Editorial: On North Korea talks, Dems should stay out of president's way
Given our hyperpartisan environment, when every policy is seemingly judged not by its prudence but by the political affiliation of its origination, something remarkable is happening. Democrats are not interfering with the Trump administration’s attempts to solve one of the world’s most vexing problems, a nuclear-armed North Korea led by a dictator whose intentions are difficult to decipher.
That’s as it should be. That’s not what happened when the Obama administration tried to make the Middle East a little more stable by reining in Iran’s efforts to become the world’s newest nuclear power. The GOP openly opposed the administration at every turn and took aggressive, unprecedented actions to blow up talks between the U.S., Iran and other major world powers. Sen. Tom Cotton from Arkansas even wrote an open letter to the Iranian regime essentially arguing no deal with the Obama administration could be trusted. The letter was signed by 47 Republican senators — including Richard Burr and Thom Tillis of North Carolina and Lindsey Graham and Tim Scott of South Carolina.
Their efforts didn’t stop there. The GOP also tried to impose new sanctions on Iran during the delicate negotiations. Republicans took the extraordinary step of inviting the leader of a foreign country, Israel’s Benjamin Netanyahu, to speak before Congress — without telling President Obama — to argue against the pending deal. That was in addition to a sustained effort to declare that any deal, no matter how well written, no matter the unprecedented levels of transparency, no matter that top nuclear experts agreed with what Obama was doing, could not work.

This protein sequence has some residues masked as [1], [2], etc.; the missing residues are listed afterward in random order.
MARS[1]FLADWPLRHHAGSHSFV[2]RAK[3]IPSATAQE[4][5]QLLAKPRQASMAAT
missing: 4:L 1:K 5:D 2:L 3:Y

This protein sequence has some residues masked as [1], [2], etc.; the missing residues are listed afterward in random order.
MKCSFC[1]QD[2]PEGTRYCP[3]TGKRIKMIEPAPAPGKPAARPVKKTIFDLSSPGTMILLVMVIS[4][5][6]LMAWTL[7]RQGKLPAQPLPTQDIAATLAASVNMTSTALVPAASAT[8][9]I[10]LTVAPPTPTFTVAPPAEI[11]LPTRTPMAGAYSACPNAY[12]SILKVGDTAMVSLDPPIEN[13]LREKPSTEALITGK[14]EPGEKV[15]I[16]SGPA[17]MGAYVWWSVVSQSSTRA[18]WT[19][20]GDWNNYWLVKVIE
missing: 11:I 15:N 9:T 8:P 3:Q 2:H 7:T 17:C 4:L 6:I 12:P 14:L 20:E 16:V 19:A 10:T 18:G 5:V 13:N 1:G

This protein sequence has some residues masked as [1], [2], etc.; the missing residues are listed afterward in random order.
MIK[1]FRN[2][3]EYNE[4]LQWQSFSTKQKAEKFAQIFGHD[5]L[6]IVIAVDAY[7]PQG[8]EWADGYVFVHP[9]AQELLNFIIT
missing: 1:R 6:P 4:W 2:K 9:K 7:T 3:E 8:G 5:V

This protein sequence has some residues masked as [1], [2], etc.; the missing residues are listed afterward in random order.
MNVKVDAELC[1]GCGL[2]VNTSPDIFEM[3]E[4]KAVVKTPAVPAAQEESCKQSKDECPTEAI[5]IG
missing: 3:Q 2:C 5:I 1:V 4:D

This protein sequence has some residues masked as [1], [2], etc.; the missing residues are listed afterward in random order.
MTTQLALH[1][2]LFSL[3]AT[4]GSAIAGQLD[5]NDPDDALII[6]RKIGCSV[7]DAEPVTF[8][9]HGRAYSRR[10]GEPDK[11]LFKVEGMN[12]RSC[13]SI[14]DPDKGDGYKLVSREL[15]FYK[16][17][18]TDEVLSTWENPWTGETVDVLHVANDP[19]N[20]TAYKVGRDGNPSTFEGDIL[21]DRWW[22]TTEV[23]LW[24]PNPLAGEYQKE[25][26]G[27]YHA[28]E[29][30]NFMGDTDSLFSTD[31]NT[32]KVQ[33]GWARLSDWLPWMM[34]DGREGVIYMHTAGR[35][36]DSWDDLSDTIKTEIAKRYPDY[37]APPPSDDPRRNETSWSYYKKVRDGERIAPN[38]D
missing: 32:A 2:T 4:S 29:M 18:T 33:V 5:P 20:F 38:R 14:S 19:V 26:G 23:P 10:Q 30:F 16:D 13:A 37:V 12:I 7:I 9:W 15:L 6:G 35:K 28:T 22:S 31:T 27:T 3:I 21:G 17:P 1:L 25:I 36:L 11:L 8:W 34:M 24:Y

Now, even the most-hawkish Republicans are taking a wait-and-see attitude as Trump tries to corral North Korea. They have not vehemently opposed the talks even though North Korea just eight months ago said it wanted to reduce the U.S. mainland “into ashes and darkness” and that the U.S. should “be beaten to death as a stick is fit for a rabid dog.” Even Sen. Graham, who helped lead the charge against the Obama administration nuclear deal with Iran, says Trump would deserve the Nobel Peace Prize if talks with North Korea work.
We don’t yet know if those talks will be fruitful, despite powerful and symbolic steps, including Kim Jong Un becoming the first leader of North Korea to stand on South Korean soil. North Korea has also reportedly said it would be willing to give up its nuclear program if the U.S. pledged to not attack — though that seems less than encouraging, given that the U.S. made that pledge in 2005 and the regime moved ahead with nuclear weapons development anyway. We don’t yet know if it’s all just rhetoric, particularly because the U.S. definition of denuclearization has never been shared by North Korea. It could be just another in a series of head fakes.
But the Trump administration should be given space to find out. Democrats should continue to do what Republicans did not — put the country first, not politics.
— The Charlotte Observer, April 30